Cultural appropriation has been an ethical debate for some time yet people are still unsure what to wear without feeling like their wading into hot water.

It's not uncommon to see people adorned in feathered headdresses at festivals or for indigenous prints and textures to be on display on the catwalk, lifted almost exactly into fashion designer's high end collections. And of course, none of the profits made from these mark-ups go back to the community who originally inspired the design.

Well, it seems that now a small fashion brand has emerged in Romania with authentic products crafted directly from the Bihor County, thanks to a partnership between McCann Romania and Romanian lifestyle magazine Beau Monde.



Bihor Couture works with the local community to deisgn traditional-looking pieces, crediting the original makers of each item and making sure the money goes back in their pocket. This way, the creators can continue selling their clothes and prolong their traditions - which can be at risk of dying out as their stories are not told authentically, if at all, by fashion labels.

This way, buyers can read up about the culture that they're buying into and understand the traditional ways of wearing each item. Even if consumers then choose not to wear them as they were initially intended, at least they'll know the folkloric stories behind each product and have a sense of where it has come from.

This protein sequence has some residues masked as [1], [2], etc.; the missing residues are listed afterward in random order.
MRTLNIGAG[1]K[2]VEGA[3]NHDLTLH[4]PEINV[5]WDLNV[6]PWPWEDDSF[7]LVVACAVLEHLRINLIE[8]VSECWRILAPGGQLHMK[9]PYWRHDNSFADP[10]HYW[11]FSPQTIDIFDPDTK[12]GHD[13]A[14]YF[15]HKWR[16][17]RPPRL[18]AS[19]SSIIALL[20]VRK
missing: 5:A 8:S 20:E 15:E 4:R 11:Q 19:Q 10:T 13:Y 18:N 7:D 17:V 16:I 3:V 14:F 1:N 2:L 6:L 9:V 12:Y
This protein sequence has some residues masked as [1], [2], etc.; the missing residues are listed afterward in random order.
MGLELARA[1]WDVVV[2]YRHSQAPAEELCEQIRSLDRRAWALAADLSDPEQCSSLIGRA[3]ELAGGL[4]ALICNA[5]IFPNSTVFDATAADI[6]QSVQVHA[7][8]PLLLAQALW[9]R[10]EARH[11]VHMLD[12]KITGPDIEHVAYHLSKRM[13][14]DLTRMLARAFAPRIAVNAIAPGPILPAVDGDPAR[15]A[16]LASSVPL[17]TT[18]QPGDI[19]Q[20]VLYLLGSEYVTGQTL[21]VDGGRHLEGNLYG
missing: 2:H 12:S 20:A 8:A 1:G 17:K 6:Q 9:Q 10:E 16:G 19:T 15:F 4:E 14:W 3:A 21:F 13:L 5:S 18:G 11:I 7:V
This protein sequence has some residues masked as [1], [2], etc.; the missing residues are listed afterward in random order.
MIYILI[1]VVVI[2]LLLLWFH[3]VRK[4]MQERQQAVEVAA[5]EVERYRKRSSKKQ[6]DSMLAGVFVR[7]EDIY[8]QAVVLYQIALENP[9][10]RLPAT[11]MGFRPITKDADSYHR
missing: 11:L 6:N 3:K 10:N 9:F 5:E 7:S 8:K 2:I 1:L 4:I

Prices are listed on the site and start at just €6; far cheaper than any designer cloths although the quality is just as high as all the garments are handmade. 

Bihor Couture: The story


“Getting inspired by other countries’ rich heritage is normal, but the problem is not giving any credit, which means that nothing returns to these local communities of creators and traditions keepers," says the agency's group CD, Ioana Zamfir, Group Creative Director, McCann Bucharest. "The spotlight that a big brand could put on them, by merely acknowledging them as a source of inspiration, would translate into customers for their creations. They are struggling to make a living for themselves and also to keep precious traditions alive.”

Let's hope it will raise aware of folkloric fashion and get people thinking about where their clothes came from, rather than just buying into fashion cluelessly.

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